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Yes, NYT: Latino Voters Will Be Deciders in Battleground States — But Romney Isn't Even Close

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Today’s New York Times has a front page article titled, “Campaigns See Latino Voters as Deciders in 3 Key States,” discussing the Latino vote in Colorado, Florida and Nevada. From the headline, one might get the impression that the battle for the Latino vote in those three states is actually competitive. You have to read through to the third paragraph to realize that it’s not.  Obama is running away with the vote:

But if their strategies differ, both campaigns have determined that turning out Latinos in those three states is potentially critical. Mr. Obama is trying to roll up an outsize margin among Hispanics that could edge him to victory in those states, while Mr. Romney is seeking to hold down the president’s numbers.

It’s not until almost the end of the piece before the Times reveals just how outsize Obama’s margin currently is, using a recent national poll of Latino voters:

The [Pew Hispanic Center] poll showed Mr. Obama leading Mr. Romney among Hispanic voters nationwide 69 percent to 21 percent; in 2008, Mr. Obama took 67 percent of the Hispanic vote, to 31 percent for Senator John McCain.

Although the Times article didn’t include polls of Latino voters in those three states, they do exist.  Over the past several weeks, America’s Voice released polls of Latino voters, which were conducted by Latino Decisions. In all three of those states, Obama does lead by an “outsize margin.”

Here’s the breakdown of Latino voters:

  • In Colorado, Obama leads Romney by a margin of 74% – 20%
  • In Florida, Obama leads Romney by a margin of 61% – 31%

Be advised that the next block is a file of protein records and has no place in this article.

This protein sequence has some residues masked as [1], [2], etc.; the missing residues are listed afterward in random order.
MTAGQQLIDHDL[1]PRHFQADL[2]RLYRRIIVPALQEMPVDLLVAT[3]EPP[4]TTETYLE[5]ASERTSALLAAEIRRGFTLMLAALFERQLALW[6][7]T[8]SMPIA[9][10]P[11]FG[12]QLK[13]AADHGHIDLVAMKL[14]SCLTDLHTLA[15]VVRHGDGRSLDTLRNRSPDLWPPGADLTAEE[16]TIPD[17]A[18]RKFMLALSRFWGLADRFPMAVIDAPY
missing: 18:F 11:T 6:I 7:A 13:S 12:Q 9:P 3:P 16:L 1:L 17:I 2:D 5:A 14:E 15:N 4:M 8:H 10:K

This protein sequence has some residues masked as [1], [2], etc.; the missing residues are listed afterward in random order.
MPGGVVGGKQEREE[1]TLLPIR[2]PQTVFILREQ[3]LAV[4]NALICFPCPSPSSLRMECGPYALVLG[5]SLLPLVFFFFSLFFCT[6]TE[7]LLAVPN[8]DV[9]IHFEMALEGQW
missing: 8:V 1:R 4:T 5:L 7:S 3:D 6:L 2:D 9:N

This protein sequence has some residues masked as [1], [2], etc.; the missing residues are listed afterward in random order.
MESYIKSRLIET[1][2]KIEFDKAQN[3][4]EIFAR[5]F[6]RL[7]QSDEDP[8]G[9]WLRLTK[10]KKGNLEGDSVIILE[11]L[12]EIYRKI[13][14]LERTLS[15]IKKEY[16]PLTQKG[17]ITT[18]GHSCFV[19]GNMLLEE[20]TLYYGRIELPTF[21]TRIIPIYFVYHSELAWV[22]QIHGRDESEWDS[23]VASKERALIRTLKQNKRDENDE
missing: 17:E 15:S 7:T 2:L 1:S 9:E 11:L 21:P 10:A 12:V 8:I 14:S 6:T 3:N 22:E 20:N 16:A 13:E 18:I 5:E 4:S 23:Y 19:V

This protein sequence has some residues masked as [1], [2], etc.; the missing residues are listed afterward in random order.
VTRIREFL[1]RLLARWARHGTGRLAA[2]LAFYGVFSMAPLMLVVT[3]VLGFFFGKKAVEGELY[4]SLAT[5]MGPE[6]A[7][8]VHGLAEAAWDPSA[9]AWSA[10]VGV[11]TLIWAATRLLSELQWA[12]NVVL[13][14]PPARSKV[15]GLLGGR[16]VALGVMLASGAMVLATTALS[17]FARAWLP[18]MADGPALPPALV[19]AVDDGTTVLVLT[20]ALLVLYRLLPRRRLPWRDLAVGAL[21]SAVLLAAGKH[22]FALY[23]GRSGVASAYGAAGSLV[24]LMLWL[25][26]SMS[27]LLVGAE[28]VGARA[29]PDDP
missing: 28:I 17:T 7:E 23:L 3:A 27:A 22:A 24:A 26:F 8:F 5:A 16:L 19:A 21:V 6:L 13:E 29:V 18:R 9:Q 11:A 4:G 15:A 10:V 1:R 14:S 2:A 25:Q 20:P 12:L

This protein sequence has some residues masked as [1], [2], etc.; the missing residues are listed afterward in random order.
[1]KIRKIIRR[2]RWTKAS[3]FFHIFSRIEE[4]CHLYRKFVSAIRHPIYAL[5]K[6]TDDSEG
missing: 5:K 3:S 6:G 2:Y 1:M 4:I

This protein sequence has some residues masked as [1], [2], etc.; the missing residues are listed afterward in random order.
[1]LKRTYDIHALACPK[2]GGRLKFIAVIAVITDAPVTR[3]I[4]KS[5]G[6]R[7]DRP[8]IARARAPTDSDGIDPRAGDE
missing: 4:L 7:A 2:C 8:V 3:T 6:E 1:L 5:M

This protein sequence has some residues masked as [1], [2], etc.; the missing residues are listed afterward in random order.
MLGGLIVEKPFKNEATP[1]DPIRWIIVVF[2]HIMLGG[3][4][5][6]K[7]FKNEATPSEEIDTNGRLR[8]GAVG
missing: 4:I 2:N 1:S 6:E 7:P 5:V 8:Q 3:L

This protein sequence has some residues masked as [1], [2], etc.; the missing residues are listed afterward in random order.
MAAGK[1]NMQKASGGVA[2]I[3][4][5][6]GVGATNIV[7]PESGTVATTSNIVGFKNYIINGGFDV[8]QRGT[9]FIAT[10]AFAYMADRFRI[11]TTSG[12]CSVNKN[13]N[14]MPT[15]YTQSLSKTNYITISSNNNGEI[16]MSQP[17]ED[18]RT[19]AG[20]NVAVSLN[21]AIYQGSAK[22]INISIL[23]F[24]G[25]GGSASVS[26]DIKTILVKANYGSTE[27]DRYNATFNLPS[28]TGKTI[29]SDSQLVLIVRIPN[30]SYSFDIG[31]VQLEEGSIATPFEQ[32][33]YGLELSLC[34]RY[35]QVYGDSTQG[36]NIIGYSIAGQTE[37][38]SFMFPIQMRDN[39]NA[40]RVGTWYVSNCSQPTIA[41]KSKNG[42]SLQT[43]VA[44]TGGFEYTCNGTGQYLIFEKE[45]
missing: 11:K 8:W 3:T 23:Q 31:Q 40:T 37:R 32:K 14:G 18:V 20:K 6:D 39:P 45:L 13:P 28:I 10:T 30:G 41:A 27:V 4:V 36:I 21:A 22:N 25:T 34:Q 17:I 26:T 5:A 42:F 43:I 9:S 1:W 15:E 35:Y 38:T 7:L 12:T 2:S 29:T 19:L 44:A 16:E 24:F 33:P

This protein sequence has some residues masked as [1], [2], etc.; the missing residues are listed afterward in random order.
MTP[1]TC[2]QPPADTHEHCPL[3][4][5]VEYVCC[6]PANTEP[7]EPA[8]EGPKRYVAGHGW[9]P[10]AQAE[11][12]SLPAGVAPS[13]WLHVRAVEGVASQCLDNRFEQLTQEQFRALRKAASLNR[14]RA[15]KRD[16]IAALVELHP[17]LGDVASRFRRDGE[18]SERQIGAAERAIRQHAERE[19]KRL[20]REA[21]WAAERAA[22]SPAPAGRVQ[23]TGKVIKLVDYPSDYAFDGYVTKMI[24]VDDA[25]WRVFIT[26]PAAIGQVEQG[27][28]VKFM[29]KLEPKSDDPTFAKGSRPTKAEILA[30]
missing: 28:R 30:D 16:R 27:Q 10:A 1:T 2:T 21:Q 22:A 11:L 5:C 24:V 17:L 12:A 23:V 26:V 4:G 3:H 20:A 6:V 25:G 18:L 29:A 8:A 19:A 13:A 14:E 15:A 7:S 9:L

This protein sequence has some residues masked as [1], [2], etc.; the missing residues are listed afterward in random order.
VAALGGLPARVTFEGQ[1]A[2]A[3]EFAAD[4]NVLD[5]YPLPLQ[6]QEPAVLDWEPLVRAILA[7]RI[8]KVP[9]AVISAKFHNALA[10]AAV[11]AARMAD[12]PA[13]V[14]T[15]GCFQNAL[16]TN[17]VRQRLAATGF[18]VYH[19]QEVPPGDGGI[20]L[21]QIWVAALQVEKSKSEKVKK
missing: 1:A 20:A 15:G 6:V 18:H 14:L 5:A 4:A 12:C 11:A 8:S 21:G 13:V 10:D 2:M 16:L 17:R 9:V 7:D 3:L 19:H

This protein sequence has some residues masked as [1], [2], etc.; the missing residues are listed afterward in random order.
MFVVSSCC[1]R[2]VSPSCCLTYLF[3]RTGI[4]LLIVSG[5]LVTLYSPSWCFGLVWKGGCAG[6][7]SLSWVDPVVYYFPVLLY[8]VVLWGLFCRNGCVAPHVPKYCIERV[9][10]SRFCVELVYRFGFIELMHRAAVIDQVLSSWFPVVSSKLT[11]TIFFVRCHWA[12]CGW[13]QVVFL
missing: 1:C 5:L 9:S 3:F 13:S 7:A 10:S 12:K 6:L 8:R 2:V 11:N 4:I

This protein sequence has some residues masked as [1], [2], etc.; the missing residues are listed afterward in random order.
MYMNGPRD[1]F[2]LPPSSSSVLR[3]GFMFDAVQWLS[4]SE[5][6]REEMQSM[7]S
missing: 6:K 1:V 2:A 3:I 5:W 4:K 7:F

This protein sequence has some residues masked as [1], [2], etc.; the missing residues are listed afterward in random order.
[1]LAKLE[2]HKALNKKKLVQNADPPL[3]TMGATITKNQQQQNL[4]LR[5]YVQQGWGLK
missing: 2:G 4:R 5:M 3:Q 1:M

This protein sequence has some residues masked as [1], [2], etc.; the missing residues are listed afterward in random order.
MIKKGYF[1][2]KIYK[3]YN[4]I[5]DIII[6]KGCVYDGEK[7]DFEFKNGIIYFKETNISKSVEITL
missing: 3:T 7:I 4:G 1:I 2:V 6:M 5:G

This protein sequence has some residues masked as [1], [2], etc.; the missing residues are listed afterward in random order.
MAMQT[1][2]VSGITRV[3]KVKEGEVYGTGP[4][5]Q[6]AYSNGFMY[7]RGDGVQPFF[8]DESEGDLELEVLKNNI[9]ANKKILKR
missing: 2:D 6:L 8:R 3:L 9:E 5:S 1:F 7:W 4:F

• In Nevada, Obama leads Romney by a margin of 78% – 17%

As Matt Barreto from Latino Decisions pointed out to the New York Times, immigration is a key factor in these margins:

Matt A. Barreto, an associate professor of political science at the University of Washington and a founder of Latino Decisions, which polls Latino voters, said Mr. Romney continued to pay a price for the tough immigration language that marked the primary, even as he now seeks to move to the center.

“Romney has moved himself into an area where his statements on immigration are not satisfactory; before, they were offensive,” he said. “His new language may not alienate as many people, but it’s not attracting people.”

It’s important to note that the Latino firewall in the West, particularly Colorado and Nevada, saved the Senate for Democrats. In both races, immigration was a major issue. The Democratic candidates, Harry Reid and Michael Bennet, leaned into the issue, while their respective opponents, Sharron Angle and Ken Buck, took extremist positions.  Election eve polling of Latino voters, also conducted by Latino Decisions, and exit polls that estimated turnout, it is clear that Latino voters provided the margin of difference in a number of key races:

As Nate Silver noted last week, even he didn’t call the 2010 Colorado and Nevada Senate races correctly:

In the past couple of elections, polls have underestimated Democrats’ standing in states with heavy Hispanic populations. (The two senate races that the FiveThirtyEight forecast called incorrectly in 2010 — Nevada and Colorado — are both states with a healthy number of Hispanic voters.)

This may be because many polling firms that conduct interviews only in English miss some Hispanic voters who are more comfortable speaking Spanish. According to Matt Barreto of the polling firm Latino Decisions, which conducts bilingual interviews, primarily Spanish-speaking Hispanic voters are more likely to vote Democratic than those who have more English fluency.

We also think Latino voters will play a decisive role in Virginia, New Mexico and Arizona.